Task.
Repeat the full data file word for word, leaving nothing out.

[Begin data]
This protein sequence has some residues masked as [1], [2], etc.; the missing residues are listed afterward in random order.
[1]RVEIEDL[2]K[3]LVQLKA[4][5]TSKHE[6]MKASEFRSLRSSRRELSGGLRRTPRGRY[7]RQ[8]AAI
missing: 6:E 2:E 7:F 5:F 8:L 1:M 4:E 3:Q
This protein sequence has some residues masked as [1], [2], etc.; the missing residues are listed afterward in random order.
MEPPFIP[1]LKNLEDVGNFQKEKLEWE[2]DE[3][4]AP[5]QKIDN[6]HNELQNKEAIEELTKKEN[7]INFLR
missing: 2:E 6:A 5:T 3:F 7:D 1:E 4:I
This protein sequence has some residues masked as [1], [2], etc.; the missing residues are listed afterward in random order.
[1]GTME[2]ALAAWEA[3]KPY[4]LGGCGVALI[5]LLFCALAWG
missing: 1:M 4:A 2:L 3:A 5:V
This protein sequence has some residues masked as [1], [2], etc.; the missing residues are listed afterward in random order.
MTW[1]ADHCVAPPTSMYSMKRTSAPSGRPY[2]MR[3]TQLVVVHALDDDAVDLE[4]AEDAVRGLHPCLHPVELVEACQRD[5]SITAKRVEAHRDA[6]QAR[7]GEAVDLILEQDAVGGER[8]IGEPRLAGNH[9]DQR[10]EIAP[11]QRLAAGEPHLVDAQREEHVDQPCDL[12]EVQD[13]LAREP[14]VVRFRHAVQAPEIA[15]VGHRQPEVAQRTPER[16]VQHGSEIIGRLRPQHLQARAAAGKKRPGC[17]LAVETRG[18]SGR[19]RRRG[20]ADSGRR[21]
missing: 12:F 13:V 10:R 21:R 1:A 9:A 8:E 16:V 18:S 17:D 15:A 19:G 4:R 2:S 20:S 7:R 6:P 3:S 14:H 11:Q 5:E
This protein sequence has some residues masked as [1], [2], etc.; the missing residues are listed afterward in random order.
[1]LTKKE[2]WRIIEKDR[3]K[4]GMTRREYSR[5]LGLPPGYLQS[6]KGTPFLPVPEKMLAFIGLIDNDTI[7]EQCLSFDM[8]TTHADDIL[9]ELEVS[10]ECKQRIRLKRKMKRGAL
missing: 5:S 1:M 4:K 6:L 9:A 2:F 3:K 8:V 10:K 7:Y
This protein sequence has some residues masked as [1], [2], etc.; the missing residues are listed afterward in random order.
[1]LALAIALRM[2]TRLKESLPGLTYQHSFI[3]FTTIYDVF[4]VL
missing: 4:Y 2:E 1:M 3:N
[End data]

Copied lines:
This protein sequence has some residues masked as [1], [2], etc.; the missing residues are listed afterward in random order.
[1]RVEIEDL[2]K[3]LVQLKA[4][5]TSKHE[6]MKASEFRSLRSSRRELSGGLRRTPRGRY[7]RQ[8]AAI
missing: 6:E 2:E 7:F 5:F 8:L 1:M 4:E 3:Q
This protein sequence has some residues masked as [1], [2], etc.; the missing residues are listed afterward in random order.
MEPPFIP[1]LKNLEDVGNFQKEKLEWE[2]DE[3][4]AP[5]QKIDN[6]HNELQNKEAIEELTKKEN[7]INFLR
missing: 2:E 6:A 5:T 3:F 7:D 1:E 4:I
This protein sequence has some residues masked as [1], [2], etc.; the missing residues are listed afterward in random order.
[1]GTME[2]ALAAWEA[3]KPY[4]LGGCGVALI[5]LLFCALAWG
missing: 1:M 4:A 2:L 3:A 5:V
This protein sequence has some residues masked as [1], [2], etc.; the missing residues are listed afterward in random order.
MTW[1]ADHCVAPPTSMYSMKRTSAPSGRPY[2]MR[3]TQLVVVHALDDDAVDLE[4]AEDAVRGLHPCLHPVELVEACQRD[5]SITAKRVEAHRDA[6]QAR[7]GEAVDLILEQDAVGGER[8]IGEPRLAGNH[9]DQR[10]EIAP[11]QRLAAGEPHLVDAQREEHVDQPCDL[12]EVQD[13]LAREP[14]VVRFRHAVQAPEIA[15]VGHRQPEVAQRTPER[16]VQHGSEIIGRLRPQHLQARAAAGKKRPGC[17]LAVETRG[18]SGR[19]RRRG[20]ADSGRR[21]
missing: 12:F 13:V 10:R 21:R 1:A 9:A 8:E 16:V 18:S 17:D 15:A 19:G 4:R 2:S 20:S 7:R 6:P 3:S 14:H 11:Q 5:E
This protein sequence has some residues masked as [1], [2], etc.; the missing residues are listed afterward in random order.
[1]LTKKE[2]WRIIEKDR[3]K[4]GMTRREYSR[5]LGLPPGYLQS[6]KGTPFLPVPEKMLAFIGLIDNDTI[7]EQCLSFDM[8]TTHADDIL[9]ELEVS[10]ECKQRIRLKRKMKRGAL
missing: 5:S 1:M 4:K 6:L 9:A 2:F 3:K 8:V 10:K 7:Y
This protein sequence has some residues masked as [1], [2], etc.; the missing residues are listed afterward in random order.
[1]LALAIALRM[2]TRLKESLPGLTYQHSFI[3]FTTIYDVF[4]VL
missing: 4:Y 2:E 1:M 3:N